Carolyn Lundeen (Sudha)
I really enjoy this video. As the title states, this is Gentle Yoga. I use it before bed, and find it perfect for that. In fact I always sleep well when I do this first. I would not use this as a strength building video, but it is a nice stretch. If you are not very flexible, this will help. If you are, this will be more of a stress release, which is how I use it.
The video contains 2 series of postures one of 32 min and one of 28 min. The first series starts out seated, then moves to table postures and planks to down dog and then to standing postures. Then it goes back down to the floor, ending in a short (less than 5 min) meditation. The second starts with lying postures (you can continue from the meditation if you wish) through a similar progression with many different postures. It ends with a few minutes of unled free movement. In other words, she tells you to move as you wish, and work out any muscles you find tight. Both are nice and relaxing, and contain at least a bit of a meditation. This could probably be done by people of any level- even the more challenging postures (Standing warrior, plank, chair, little dancer, and lunge) are not held for very long. She does not mirror cue, but I do not find it distracting, it is not very cueing dependent, being yoga.
The set is a large dark room with the three participants spotlighted. There are no distractions, and none of the participants are buff. They (at times) use props, and all move somewhat differently. The tape includes a poster of all the postures, and on the other side are the postures for their other tape (Dynamic).
I find that this works the kinks out of my back like no other yoga workout. I enjoy the calm atmosphere, which includes new age type music by Mark Kelso (no I don't know him either, that is what it says on the box).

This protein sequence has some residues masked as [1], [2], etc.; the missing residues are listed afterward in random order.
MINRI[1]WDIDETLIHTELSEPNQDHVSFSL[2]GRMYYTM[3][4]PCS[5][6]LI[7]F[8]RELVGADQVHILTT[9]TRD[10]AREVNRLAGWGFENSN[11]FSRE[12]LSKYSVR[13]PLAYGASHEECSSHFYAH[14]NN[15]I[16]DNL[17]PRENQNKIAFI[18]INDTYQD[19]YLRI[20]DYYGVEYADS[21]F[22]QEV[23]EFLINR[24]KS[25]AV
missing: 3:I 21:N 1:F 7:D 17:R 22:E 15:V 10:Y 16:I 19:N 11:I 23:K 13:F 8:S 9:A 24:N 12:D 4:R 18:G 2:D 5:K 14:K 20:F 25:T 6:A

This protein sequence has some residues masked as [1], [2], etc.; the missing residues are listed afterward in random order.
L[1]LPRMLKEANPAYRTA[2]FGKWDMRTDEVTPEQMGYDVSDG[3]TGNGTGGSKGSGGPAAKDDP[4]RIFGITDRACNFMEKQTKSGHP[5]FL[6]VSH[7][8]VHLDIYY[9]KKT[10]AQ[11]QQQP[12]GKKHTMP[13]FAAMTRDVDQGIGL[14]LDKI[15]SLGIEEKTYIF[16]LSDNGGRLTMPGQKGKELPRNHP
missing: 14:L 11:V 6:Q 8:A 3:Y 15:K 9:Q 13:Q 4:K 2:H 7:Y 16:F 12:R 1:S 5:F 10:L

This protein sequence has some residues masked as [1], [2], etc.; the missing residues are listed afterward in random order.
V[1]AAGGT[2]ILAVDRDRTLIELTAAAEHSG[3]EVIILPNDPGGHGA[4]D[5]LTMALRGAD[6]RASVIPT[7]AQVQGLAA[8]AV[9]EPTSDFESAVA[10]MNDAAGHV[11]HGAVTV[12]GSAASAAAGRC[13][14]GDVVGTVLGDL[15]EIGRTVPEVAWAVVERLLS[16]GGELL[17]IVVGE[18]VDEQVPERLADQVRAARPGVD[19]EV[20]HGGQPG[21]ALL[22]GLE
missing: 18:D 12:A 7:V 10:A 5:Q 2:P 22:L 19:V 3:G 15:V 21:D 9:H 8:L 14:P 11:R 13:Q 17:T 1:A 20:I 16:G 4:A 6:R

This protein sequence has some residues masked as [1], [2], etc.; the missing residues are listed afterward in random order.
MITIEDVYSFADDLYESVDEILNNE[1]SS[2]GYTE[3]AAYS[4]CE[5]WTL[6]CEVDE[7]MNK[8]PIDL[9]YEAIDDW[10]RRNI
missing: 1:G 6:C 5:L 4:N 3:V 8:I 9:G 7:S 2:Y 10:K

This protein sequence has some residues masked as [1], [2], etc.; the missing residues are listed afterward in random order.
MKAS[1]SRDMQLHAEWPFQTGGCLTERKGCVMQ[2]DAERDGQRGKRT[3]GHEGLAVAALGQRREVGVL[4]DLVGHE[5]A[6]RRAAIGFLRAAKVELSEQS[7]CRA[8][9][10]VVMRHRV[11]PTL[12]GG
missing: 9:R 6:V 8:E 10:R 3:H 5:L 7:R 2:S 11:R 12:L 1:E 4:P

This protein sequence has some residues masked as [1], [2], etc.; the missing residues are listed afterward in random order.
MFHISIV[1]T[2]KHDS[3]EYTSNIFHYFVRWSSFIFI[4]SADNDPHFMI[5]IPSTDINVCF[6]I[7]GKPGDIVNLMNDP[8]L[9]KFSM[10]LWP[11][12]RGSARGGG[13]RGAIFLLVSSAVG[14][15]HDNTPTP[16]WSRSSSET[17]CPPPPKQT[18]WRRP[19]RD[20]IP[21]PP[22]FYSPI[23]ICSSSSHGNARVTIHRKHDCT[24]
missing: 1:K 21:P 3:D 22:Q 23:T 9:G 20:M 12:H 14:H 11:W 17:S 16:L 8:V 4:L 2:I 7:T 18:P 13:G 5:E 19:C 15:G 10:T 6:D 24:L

Overall I would recommend this to someone looking for a calming yoga video. She makes a few weird new agey comments, but I have found nearly everyone in a yoga video does. Overall I just ignore them. One, when you are looking forward in a jacknife pose she says "Look forward into your life." gets on my nerves, but the rest are pretty much just there.
Instructor comments: She is a great yoga instuctor, and cues very well. Relaxing and pleasant, but has an annoying habit of overemphasizing everything. She sounds New Agey.
Although there are many yoga videos that claim to be "relaxing," most move too quickly to allow you to truly relax into the poses. I'm happy to say that Kripalu Yoga: Gentle is different, as it delivers exactly the gentle, relaxing yoga practice that it promises. The video consists of two half hour practices (the first is slightly longer) designed to be done either together or separately. Although many familiar poses are included, they are frequently motified to be more gentle--eg, Eagle pose done with the arms only.